Celebrity: Uri Gellar
Character Name Homage: Uri Kellerman

Session #10 – Ganymede Elegy

TELEVISION CHARACTERS: BAKER AND PONCH (From CHiPs)
Character Design Influence: Baker Ponchorero

Session #11 – Toys In The Attic

SONG: TOYS IN THE ATTIC
Title Homage
MOVIE: ALIEN
Plot Influence

Session #14 – Bohemian Rhapsody

SONG: BOHEMIAN RHAPSODY
Title Homage

Session #15 – My Funny Valentine

SONG: MY FUNNY VALENTINE
Title Homage
Referenced In Dialogue
USS Enterprise NCC-1701-B
FILM: USS ENTERPRISE NCC-1701-B
Subtle Homage: A cryo-chamber shares the same number
MYTHOLOGY: BACCHUS THE GOD OF WINE
Character Name Homage: Doctor Baccus
Referenced In Dialogue
FAIRY TALE: SLEEPING BEAUTY
Referenced In Dialogue
Closing Sentence Homage
FAIRY TALE: BEAUTY AND THE BEAST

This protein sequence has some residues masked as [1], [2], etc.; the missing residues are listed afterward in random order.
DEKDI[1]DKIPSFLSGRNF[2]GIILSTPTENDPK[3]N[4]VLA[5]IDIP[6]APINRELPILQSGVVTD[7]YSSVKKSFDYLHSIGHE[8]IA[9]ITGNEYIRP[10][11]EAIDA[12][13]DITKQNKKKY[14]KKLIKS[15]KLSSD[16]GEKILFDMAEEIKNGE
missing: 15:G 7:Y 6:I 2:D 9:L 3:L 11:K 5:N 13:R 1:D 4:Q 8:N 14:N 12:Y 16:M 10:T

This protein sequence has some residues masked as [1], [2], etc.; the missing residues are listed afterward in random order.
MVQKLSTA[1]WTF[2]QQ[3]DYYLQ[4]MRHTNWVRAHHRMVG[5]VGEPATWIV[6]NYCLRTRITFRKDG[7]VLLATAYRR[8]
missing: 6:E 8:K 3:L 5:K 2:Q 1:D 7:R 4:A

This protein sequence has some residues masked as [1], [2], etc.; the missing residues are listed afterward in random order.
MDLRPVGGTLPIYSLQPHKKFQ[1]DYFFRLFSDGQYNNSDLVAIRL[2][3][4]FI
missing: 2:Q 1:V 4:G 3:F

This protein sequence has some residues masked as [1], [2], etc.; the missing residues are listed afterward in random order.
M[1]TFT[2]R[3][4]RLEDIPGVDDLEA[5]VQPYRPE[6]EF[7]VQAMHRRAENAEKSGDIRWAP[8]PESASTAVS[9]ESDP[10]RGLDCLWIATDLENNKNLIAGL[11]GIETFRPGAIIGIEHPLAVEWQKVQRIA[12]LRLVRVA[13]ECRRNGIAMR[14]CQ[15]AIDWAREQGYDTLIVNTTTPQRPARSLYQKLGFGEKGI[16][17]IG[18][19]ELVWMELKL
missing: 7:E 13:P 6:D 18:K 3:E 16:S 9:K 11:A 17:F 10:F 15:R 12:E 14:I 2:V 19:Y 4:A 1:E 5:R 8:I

Closing Line Homage

Session #16 – Black Dog Serenade

FILM: CON AIR
Plot Influence

Session #17 – Mushroom Samba

SONG: WATERMELON MAN
Character Design Influence: Mellon Man
FILM: COFFY
Character Name Homage/Design Influence: Coffee
FILM: SHAFT
Character Name Homage/Design Influence: Shaft
FILM: DJANGO
Character Design Influence: Shaft, coffin dragging
SONG: STAIRWAY TO HEAVEN
Referenced In Dialogue

Session #18 – Speak Like A Child

SONG: SPEAK LIKE A CHILD
Title Homage
FOLKTALE: URASHIMA TARO
Referenced In Dialogue
FAIRY TALE: THE TORTOISE AND THE HARE
Subtle Homage: Carrier company mascots
TELEVISION: BEVERLY HILLS 90210
Scene Influence: Video Expert watches a similar show

Session #19 – Wild Horses

SONG: WILD HORSES
Title Homage
LEGEND: BABE RUTH (GEORGE HERMAN RUTH)
Character Name Homage: Starship Pirates
ACTOR: JAMES DOOHAN
Character Name Homage: Doohan
TELEVISION CHARACTER: MILES O’BRIEN (FROM STAR TREK)
Character Name Homage: Miles